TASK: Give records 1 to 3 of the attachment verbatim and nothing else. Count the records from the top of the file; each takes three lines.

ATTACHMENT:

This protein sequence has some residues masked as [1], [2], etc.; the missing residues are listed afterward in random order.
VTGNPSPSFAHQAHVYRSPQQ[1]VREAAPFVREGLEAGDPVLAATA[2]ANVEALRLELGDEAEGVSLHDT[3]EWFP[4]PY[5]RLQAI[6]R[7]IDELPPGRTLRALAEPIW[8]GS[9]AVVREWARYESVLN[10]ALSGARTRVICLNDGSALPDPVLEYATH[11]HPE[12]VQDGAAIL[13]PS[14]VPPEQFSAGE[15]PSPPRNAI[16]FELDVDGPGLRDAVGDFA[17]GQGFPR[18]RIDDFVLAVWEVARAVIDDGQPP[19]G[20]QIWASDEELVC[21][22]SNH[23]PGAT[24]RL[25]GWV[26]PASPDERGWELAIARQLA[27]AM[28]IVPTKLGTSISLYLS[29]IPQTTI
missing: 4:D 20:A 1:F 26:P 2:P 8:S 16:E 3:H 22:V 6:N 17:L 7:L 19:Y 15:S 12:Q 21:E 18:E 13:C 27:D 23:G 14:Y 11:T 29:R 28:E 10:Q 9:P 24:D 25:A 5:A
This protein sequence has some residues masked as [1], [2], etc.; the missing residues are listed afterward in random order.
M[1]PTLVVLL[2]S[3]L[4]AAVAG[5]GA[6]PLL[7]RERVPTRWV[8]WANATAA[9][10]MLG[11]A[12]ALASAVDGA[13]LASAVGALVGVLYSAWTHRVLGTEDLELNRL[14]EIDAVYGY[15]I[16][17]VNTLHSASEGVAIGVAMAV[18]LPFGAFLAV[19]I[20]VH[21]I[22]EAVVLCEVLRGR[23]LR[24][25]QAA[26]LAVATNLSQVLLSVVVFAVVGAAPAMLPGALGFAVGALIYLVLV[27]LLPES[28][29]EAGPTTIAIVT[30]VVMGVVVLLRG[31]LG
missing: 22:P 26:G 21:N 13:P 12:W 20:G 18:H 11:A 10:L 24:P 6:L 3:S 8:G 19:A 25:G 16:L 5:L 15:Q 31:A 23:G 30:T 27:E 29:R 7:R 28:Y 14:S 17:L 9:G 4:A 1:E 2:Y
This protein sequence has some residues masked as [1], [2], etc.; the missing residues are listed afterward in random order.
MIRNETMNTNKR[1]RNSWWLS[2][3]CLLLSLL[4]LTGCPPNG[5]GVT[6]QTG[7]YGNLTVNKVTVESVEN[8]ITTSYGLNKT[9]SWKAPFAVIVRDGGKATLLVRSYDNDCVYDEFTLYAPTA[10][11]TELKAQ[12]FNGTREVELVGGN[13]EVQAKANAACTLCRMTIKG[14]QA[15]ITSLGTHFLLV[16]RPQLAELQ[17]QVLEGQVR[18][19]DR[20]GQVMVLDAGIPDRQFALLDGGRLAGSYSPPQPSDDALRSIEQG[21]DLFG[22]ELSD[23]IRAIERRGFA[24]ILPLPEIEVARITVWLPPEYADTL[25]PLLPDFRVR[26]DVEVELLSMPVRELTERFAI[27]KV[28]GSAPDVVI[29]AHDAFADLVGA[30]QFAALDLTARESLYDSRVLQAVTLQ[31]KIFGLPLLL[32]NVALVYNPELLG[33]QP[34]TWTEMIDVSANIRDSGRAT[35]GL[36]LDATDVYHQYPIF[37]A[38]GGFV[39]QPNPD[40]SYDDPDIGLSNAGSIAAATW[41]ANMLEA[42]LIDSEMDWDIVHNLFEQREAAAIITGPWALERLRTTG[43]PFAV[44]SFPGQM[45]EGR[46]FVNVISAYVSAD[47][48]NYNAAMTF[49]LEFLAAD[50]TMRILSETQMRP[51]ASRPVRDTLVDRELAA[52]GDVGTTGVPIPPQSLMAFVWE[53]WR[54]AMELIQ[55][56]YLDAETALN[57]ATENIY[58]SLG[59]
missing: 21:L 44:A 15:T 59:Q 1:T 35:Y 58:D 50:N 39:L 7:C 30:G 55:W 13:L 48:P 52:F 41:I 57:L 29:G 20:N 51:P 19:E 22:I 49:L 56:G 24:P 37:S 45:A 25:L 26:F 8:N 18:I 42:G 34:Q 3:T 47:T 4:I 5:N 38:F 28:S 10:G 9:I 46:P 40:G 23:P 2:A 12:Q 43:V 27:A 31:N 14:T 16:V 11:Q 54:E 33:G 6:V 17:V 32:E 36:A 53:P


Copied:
This protein sequence has some residues masked as [1], [2], etc.; the missing residues are listed afterward in random order.
VTGNPSPSFAHQAHVYRSPQQ[1]VREAAPFVREGLEAGDPVLAATA[2]ANVEALRLELGDEAEGVSLHDT[3]EWFP[4]PY[5]RLQAI[6]R[7]IDELPPGRTLRALAEPIW[8]GS[9]AVVREWARYESVLN[10]ALSGARTRVICLNDGSALPDPVLEYATH[11]HPE[12]VQDGAAIL[13]PS[14]VPPEQFSAGE[15]PSPPRNAI[16]FELDVDGPGLRDAVGDFA[17]GQGFPR[18]RIDDFVLAVWEVARAVIDDGQPP[19]G[20]QIWASDEELVC[21][22]SNH[23]PGAT[24]RL[25]GWV[26]PASPDERGWELAIARQLA[27]AM[28]IVPTKLGTSISLYLS[29]IPQTTI
missing: 4:D 20:A 1:F 26:P 2:P 8:S 16:E 3:H 22:V 6:N 17:L 7:L 19:Y 15:S 12:Q 21:E 18:E 13:C 27:D 23:G 14:Y 11:T 29:R 28:E 10:Q 9:P 24:D 25:A 5:A
This protein sequence has some residues masked as [1], [2], etc.; the missing residues are listed afterward in random order.
M[1]PTLVVLL[2]S[3]L[4]AAVAG[5]GA[6]PLL[7]RERVPTRWV[8]WANATAA[9][10]MLG[11]A[12]ALASAVDGA[13]LASAVGALVGVLYSAWTHRVLGTEDLELNRL[14]EIDAVYGY[15]I[16][17]VNTLHSASEGVAIGVAMAV[18]LPFGAFLAV[19]I[20]VH[21]I[22]EAVVLCEVLRGR[23]LR[24][25]QAA[26]LAVATNLSQVLLSVVVFAVVGAAPAMLPGALGFAVGALIYLVLV[27]LLPES[28][29]EAGPTTIAIVT[30]VVMGVVVLLRG[31]LG
missing: 22:P 26:G 21:N 13:P 12:W 20:G 18:H 11:A 10:L 24:P 6:L 3:S 8:G 19:A 25:G 16:L 5:L 15:Q 31:A 23:G 30:T 27:E 29:R 7:R 28:Y 14:S 17:L 9:G 4:A 1:E 2:Y
This protein sequence has some residues masked as [1], [2], etc.; the missing residues are listed afterward in random order.
MIRNETMNTNKR[1]RNSWWLS[2][3]CLLLSLL[4]LTGCPPNG[5]GVT[6]QTG[7]YGNLTVNKVTVESVEN[8]ITTSYGLNKT[9]SWKAPFAVIVRDGGKATLLVRSYDNDCVYDEFTLYAPTA[10][11]TELKAQ[12]FNGTREVELVGGN[13]EVQAKANAACTLCRMTIKG[14]QA[15]ITSLGTHFLLV[16]RPQLAELQ[17]QVLEGQVR[18][19]DR[20]GQVMVLDAGIPDRQFALLDGGRLAGSYSPPQPSDDALRSIEQG[21]DLFG[22]ELSD[23]IRAIERRGFA[24]ILPLPEIEVARITVWLPPEYADTL[25]PLLPDFRVR[26]DVEVELLSMPVRELTERFAI[27]KV[28]GSAPDVVI[29]AHDAFADLVGA[30]QFAALDLTARESLYDSRVLQAVTLQ[31]KIFGLPLLL[32]NVALVYNPELLG[33]QP[34]TWTEMIDVSANIRDSGRAT[35]GL[36]LDATDVYHQYPIF[37]A[38]GGFV[39]QPNPD[40]SYDDPDIGLSNAGSIAAATW[41]ANMLEA[42]LIDSEMDWDIVHNLFEQREAAAIITGPWALERLRTTG[43]PFAV[44]SFPGQM[45]EGR[46]FVNVISAYVSAD[47][48]NYNAAMTF[49]LEFLAAD[50]TMRILSETQMRP[51]ASRPVRDTLVDRELAA[52]GDVGTTGVPIPPQSLMAFVWE[53]WR[54]AMELIQ[55][56]YLDAETALN[57]ATENIY[58]SLG[59]
missing: 21:L 44:A 15:T 59:Q 1:T 35:Y 58:D 50:N 39:L 7:C 30:G 55:W 13:L 48:P 52:F 41:I 57:L 29:G 20:N 51:P 19:E 22:I 49:L 56:G 24:P 37:S 45:A 25:L 26:F 8:N 18:I 42:G 34:Q 3:T 47:T 4:I 5:N 38:F 28:S 10:G 9:I 46:P 40:G 23:P 2:A 12:Q 43:V 27:A 31:N 14:T 16:V 11:Q 54:E 33:G 6:V 17:V 32:E 36:A 53:P